BWW Review: NEXT TO NORMAL at Lakeland Players Gracefully Tackles Mental Illness in an Age of Reducing the Stigma
Do you need to find a bit of a "light in the dark?" Until May 26th, the Lakeland Players have three more performances of Next to Normal at the Starlight Theater in Waterford. Tom Kitt and Brian Yorkey's tour de force premiered on Broadway in 2009, going on to win three Tony Awards including Best Score, Best Orchestrations, and Best Actress in a Musical. Furthermore, Next to Normal is just one of two musicals in history to lose Best Musical at the Tony Awards but win the Pulitzer Prize for Drama (the other being Sunday in the Park with George). This show tackles a variety of complex but fascinating topics including, but not limited to, mental illness, addiction, suburban family life, electroconvulsive therapy, and suicide. Regardless of whether or not you have been touched by any of these topics, I can't stress how significant seeing Lakeland's production is.
In short, Next to Normal is about a family whose world has been rocked by death and mental illness. However, the story is just a bit more complicated than that. Diana Goodman is a mother to Natalie and Gabe, wife to Dan, and also someone who suffers from severe bipolar disorder triggered by a death in the family. This rock musical explores mainly focuses on how her illness affects her loved ones on a daily basis.
To be frank, Next to Normal is my all-time favorite musical. I've seen four different community productions of it over the past four years, and I'm listening to the Italian soundtrack of it as I write this review. Of the four productions that I've seen, Lakeland's version stands out. Director Maria Mikulec, who I interviewed a couple weeks ago, made a lot of unique directorial decisions that I've never seen before. Just one example is a scene in which Diana is coerced into suicide by her hallucination. No production of this musical shows Diana hurting herself, but Lakeland's production makes it a point to show the instrument that she utilizes. I had never seen that before, and it was absolutely fascinating.
Because I loved every single performance in this production, I'd like to say a couple sentences about each of the six actors.
Elaine Riedel as Diana: Riedel has a tough job in this show. Not only is she in the majority of the musical, but her scenes are incredibly emotional. There's a reason original Diana Alice Ripley won the Tony for Best Actress in 2009, and it's because of the kind of performance I saw in Riedel's Diana. She just nails every scene she's in.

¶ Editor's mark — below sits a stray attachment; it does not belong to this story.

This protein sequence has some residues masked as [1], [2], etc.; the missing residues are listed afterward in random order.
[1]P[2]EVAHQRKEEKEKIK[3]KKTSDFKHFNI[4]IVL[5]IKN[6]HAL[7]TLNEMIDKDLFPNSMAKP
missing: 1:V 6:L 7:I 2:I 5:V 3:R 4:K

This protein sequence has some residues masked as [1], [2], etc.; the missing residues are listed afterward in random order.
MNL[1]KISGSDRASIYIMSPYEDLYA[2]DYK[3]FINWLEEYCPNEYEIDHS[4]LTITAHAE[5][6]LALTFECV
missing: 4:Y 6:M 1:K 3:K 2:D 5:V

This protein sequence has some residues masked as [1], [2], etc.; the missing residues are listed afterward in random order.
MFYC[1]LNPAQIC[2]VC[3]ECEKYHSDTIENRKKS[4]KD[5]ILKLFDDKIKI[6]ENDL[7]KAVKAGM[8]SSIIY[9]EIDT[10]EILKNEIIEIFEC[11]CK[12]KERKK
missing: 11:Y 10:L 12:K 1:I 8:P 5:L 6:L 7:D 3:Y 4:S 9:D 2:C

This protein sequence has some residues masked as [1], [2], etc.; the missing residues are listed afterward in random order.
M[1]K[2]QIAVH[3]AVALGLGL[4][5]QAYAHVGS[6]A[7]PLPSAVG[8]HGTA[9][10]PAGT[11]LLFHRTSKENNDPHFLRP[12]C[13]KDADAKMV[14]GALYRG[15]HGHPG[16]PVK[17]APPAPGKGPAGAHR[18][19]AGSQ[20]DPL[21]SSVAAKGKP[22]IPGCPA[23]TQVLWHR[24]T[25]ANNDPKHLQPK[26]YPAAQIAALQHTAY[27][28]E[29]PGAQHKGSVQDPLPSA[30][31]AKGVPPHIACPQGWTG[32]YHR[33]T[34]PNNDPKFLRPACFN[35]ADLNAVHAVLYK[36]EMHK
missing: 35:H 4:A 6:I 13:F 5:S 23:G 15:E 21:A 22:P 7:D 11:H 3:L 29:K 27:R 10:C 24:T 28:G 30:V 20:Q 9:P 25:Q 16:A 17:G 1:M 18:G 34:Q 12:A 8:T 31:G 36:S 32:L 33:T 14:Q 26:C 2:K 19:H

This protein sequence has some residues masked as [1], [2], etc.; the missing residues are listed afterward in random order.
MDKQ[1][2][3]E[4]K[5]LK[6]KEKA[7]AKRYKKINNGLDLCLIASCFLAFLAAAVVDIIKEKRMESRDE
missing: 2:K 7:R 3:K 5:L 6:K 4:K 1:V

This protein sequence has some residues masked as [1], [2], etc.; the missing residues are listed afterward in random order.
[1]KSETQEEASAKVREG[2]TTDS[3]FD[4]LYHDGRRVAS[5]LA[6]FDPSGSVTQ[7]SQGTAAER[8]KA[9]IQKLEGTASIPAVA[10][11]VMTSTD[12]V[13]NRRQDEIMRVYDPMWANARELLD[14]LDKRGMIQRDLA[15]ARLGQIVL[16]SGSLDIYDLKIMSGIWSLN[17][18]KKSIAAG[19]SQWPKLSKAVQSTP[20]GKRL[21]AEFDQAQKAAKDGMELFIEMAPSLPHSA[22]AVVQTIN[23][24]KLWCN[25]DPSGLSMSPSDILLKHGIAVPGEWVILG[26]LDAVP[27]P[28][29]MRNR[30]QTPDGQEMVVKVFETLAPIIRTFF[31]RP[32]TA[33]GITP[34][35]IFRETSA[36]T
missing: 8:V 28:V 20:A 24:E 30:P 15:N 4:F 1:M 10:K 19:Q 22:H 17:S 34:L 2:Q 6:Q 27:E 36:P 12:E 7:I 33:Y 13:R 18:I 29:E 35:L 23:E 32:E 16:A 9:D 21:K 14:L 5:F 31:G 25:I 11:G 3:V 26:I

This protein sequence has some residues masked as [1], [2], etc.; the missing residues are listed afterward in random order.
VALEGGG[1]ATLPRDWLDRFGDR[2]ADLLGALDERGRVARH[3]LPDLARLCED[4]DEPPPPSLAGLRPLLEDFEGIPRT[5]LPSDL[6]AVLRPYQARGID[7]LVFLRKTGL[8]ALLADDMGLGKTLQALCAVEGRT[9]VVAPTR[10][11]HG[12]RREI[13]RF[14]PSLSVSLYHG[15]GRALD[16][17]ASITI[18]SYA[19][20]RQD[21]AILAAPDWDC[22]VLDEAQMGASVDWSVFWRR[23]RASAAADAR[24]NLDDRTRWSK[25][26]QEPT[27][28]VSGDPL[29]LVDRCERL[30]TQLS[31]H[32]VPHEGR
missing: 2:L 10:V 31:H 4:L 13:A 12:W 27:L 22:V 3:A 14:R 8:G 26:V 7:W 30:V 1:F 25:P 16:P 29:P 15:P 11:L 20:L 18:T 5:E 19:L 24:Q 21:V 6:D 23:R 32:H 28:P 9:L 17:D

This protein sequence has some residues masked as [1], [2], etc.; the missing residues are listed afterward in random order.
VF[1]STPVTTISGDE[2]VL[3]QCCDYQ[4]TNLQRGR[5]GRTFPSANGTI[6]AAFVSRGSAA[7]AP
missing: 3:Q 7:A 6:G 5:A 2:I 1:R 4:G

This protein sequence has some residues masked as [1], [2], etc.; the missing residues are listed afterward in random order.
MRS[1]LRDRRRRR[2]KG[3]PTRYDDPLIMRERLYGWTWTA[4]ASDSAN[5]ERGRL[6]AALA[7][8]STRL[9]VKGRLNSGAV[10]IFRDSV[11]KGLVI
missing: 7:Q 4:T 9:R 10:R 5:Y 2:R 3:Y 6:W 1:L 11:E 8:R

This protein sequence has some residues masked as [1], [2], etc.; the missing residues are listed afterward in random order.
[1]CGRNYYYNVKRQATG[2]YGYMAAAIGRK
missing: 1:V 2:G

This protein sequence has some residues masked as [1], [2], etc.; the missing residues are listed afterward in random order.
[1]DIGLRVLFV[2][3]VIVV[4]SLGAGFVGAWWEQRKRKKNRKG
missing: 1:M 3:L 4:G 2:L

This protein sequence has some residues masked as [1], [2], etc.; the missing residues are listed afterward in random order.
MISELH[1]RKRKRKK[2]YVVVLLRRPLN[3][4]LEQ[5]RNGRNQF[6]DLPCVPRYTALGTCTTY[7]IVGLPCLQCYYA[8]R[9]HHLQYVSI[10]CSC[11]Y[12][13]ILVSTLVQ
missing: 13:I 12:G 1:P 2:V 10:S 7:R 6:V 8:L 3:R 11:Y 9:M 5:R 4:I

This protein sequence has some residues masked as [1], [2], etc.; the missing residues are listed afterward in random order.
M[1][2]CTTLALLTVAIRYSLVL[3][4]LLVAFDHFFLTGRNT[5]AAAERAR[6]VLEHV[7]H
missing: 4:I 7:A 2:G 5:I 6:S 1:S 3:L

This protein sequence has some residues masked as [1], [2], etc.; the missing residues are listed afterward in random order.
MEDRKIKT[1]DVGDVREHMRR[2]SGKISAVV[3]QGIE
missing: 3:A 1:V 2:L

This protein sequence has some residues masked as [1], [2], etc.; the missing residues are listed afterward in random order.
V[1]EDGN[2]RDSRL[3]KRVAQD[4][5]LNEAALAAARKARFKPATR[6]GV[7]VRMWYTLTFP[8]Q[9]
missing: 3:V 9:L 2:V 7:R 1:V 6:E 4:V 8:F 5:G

Joel Mapes as Dan: One thing I kept on noticing about Mapes was his voice. It has a very rock and roll vibe to it, and it suits the music of this show perfectly. In addition, his dynamic with the whole cast was quite strong, but I specifically enjoyed his evolving relationship with Sarahfay Hendin's Natalie.
Sarahfay Hendin as Natalie: Throughout this performance, I was in awe that someone as young as Hendin could bring such intensity and power to a small community production of a small show. After seeing her as Natalie, I have no doubt that she's going to be a star someday.
Austin Foster as Gabe: In every production of Next to Normal that I see, I tend to look for how each Gabe is different from the others. In Foster's case, his Gabe is persistent and antagonistic, even more so than others I've seen. It's evident that Foster understands what the character is there to symbolize, which is such a significant aspect in determining whether or not a production of Next to Normal will thrive.
Nour Sanif as Henry: Sanif's non-verbal acting choices made me sympathize with Henry, something I hadn't really felt before. Sanif's character comes across more innocent than others I've seen, and perhaps that was because he's being played by someone around the right age.
Sylvester Nadar as Doctor Fine/Doctor Madden: The two doctors are intriguing characters in this show, especially because the audience doesn't get too much insight into their personalities outside of their profession. That said, Nadar's interpretation of these characters adds an entirely new dimension to bring you further into his mind and his way of thinking.
Though it's a show with heavy topics, Next to Normal tackles each of them with such grace that it will make you want to come back for a rewatch. In a Dear Evan Hansen-age where mental health is often a topic of discussion, Next to Normal is becoming increasingly significant. After just one viewing, I can say without a doubt that Lakeland's production is truly a gift to the Metro Detroit community.
Next to Normal runs through May 26th at Lakeland Players in Waterford Township. For more information and tickets, visit http://www.lakelandplayers.net/tickets.html.
Connect with Lakeland Players on Twitter at @LakelandTHEATRE, on Instagram at @lakelandplayers, and on Facebook at https://www.facebook.com/lakelandplayerstheatre/.